Pizzetti wrote several books, mostly of musical criticism (he co-founded a journal of modern music, Dissonanza in 1914), but notably also a biography of Niccolò Paganini. His music is lush, diverse in terms of what he asks of his orchestral players, and sincere. It fits well with the times, being not all that dissimilar to the beauty and drama of Claude Debussy and Vaughan Williams; and it yet fits even more perfectly into the history of Italian sacred music and operatic canon. A true delight to discover him here.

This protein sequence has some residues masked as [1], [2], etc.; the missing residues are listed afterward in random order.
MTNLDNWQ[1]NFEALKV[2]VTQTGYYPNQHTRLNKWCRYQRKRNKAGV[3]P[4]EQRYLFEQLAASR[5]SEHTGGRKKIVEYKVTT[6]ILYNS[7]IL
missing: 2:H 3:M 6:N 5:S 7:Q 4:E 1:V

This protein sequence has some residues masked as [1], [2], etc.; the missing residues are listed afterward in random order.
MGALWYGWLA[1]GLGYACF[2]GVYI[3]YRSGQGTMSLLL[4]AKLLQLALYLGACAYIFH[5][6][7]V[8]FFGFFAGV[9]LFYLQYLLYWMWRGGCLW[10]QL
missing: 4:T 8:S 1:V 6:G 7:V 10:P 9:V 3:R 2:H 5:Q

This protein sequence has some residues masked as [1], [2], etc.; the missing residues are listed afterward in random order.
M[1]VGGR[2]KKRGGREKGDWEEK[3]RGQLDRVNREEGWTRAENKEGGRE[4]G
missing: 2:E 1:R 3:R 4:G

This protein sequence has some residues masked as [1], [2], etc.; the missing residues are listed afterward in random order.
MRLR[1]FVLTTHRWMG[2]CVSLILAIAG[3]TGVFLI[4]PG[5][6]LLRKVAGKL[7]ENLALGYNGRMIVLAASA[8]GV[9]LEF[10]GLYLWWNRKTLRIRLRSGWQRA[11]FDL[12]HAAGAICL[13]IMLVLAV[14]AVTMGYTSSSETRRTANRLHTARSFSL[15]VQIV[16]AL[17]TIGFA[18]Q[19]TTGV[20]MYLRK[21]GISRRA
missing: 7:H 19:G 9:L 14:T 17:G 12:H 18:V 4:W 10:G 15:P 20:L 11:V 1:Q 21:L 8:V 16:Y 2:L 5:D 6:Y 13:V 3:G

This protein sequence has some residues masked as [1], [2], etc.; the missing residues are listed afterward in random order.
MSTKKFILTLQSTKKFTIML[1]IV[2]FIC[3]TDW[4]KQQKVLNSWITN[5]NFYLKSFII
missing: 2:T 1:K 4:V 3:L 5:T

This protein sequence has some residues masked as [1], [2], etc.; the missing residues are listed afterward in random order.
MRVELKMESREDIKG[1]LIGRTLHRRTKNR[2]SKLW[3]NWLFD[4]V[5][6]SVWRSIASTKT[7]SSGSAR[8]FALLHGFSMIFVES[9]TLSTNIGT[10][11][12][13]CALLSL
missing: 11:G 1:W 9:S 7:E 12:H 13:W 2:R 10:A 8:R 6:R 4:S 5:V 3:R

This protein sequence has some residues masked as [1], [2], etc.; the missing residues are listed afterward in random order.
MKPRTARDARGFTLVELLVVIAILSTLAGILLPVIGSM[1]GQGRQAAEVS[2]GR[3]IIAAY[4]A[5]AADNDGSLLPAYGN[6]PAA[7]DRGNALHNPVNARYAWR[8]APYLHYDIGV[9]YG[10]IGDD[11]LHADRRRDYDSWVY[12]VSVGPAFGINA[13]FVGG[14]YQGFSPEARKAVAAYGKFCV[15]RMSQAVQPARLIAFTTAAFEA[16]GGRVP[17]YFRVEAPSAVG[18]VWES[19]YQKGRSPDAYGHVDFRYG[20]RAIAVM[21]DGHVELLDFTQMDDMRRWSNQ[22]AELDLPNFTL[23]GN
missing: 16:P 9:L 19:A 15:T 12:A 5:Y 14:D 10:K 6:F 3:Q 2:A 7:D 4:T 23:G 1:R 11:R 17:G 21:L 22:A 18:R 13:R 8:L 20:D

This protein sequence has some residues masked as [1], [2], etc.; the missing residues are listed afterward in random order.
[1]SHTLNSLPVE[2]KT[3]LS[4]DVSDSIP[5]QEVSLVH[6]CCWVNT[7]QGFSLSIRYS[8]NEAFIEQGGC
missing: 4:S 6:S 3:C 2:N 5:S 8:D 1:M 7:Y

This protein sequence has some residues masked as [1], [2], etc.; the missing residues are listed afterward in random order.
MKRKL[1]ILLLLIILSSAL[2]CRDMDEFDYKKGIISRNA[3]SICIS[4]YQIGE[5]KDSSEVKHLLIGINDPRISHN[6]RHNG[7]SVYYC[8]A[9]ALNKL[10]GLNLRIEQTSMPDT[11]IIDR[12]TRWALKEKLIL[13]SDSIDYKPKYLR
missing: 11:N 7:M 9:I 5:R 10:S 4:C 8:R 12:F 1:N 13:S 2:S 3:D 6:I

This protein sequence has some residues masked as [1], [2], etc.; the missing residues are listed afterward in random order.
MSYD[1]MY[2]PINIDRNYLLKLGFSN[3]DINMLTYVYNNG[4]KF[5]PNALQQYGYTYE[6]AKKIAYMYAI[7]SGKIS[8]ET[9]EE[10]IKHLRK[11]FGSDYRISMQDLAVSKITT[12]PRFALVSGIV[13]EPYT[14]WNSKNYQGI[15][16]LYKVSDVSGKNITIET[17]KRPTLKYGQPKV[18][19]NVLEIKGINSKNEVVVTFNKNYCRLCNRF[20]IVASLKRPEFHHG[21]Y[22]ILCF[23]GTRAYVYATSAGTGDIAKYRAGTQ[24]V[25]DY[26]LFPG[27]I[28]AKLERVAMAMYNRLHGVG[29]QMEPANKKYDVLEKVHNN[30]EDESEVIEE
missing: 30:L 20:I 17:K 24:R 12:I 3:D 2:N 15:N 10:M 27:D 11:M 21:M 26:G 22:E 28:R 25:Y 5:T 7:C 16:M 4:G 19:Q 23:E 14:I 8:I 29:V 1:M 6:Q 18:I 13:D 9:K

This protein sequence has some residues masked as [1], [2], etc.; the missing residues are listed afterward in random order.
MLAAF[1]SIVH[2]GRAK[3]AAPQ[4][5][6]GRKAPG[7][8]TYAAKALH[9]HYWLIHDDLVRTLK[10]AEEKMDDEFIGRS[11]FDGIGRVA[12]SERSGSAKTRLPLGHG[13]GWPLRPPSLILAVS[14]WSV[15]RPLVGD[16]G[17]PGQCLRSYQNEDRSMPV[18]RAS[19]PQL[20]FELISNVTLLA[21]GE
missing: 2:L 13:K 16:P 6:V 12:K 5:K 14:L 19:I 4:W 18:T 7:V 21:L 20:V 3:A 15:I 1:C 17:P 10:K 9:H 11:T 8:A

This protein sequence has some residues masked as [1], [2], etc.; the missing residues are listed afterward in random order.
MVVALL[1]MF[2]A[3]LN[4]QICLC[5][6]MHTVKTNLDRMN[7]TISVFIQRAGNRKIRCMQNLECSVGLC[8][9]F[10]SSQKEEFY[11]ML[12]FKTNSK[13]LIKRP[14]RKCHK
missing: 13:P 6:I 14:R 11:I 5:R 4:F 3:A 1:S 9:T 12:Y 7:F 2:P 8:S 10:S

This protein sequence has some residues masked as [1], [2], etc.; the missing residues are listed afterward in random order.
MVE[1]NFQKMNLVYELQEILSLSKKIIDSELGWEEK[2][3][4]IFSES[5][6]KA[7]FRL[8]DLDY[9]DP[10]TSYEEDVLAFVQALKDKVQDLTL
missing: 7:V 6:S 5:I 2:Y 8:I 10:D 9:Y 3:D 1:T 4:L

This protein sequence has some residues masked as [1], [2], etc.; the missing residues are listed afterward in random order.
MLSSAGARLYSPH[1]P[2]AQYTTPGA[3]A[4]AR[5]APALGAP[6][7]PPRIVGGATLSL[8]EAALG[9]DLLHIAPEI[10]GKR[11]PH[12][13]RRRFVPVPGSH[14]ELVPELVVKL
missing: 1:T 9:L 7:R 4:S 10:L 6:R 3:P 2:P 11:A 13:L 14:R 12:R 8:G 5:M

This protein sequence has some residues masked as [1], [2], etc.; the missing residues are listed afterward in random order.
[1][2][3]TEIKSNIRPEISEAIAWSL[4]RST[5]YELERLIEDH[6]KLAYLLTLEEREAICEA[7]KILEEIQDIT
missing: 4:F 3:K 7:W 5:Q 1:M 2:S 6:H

The odd timing, as the sequence starts on the “4” beat of the end of the solo, instead of the expected “1” beat, catches the ear off guard and adds to the mystical feel of this little interlude. The icing on the cake can be tasted when the bass doubles the notes from octaves below it — though at the start of the third octave, Jones dips back to the third below it, and finishes his last arpeggio back at the top of the second octave, instead of continuing on to the top of the third with Page. It’s a wise decision, as the widening gap in pitches helps accentuate the guitar’s rise to its zenith. It’s yet another classic example of Jones’ flashy but never overdone playing.